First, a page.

Plans to cut debt have failed nearly everywhere I look.
Greece is obvious enough and a government collapsed over it.
Spain is obvious enough and a government collapsed over it.
Italy is obvious enough and a government collapsed over it.
Portugal is obvious enough and a government collapsed over it.
US is obvious enough and the failure of the super-committee to come to agreement is proof enough
While the political chaos slamming the UK over the weekend, will be its own chapter in the history books one day, with UK's dynamic leadership duo of Cameron and Osborne suddenly nowhere to be seen while the Labour party is underoing a rebellion even as Boris Johnson has yet to make a concerted push to claim the victory the British people unexpectedly handed him, things in Europe are no better.
Much like a six-year old kid on a playground lot, UK prime minister David Cameron promised to take his marbles away, if he did not get the steelie he wanted. On December 4, the Telegraph reported the bluff this way: David Cameron May Campaign for Brexit, Allies Say.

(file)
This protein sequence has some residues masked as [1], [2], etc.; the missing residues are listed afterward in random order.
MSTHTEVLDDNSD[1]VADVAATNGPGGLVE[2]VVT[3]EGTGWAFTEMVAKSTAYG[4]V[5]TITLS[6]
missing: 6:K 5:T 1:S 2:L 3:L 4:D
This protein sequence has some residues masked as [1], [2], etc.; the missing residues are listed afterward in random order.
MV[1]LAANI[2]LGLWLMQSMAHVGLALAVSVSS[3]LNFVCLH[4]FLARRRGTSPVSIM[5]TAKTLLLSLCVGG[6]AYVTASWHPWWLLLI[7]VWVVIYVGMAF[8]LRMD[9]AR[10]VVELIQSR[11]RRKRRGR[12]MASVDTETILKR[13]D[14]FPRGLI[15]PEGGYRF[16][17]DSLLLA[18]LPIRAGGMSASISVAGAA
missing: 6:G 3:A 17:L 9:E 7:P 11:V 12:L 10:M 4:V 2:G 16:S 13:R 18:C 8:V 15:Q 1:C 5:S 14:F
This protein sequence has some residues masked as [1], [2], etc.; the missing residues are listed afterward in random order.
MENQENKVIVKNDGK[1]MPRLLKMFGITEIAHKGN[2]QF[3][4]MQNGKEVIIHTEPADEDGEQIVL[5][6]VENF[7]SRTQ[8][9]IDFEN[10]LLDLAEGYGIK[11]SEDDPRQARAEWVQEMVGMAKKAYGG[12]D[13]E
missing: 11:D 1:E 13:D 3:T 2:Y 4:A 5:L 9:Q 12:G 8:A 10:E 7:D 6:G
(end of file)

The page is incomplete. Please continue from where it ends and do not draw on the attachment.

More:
David Cameron will make his last appearance at Prime Minister’s Questions on Wednesday before formally resigning the premiership in his last official meeting with the Queen at Buckingham Palace.
“We will have a new prime minister in that building behind me by Wednesday evening,” Cameron said in a brusque statement before the black door of 10 Downing Street, which has been his office and home for six years and two months.
LONDON/BERLIN: German Chancellor Angela Merkel sought on Saturday to temper pressure from Paris, Brussels and her own government to force Britain into negotiating a quick divorce from the EU, despite warnings that hesitation will let populism take hold. Eurosceptics in other member states applauded Britons' decision to leave the European Union in a referendum that sent shockwaves around the world, with far-right demands for a similar vote in Slovakia underlining the risk of a domino effect.
JP Morgan Chase & Co. (JPM), Bank of America Corp (BAC), Citigroup Inc. (C), and Wells Fargo & Co. (WFC), the four biggest banks in the US based on assets, are about to be subject to even tighter regulations from the Securities and Exchange Commission (SEC), according to The Wall Street Journal.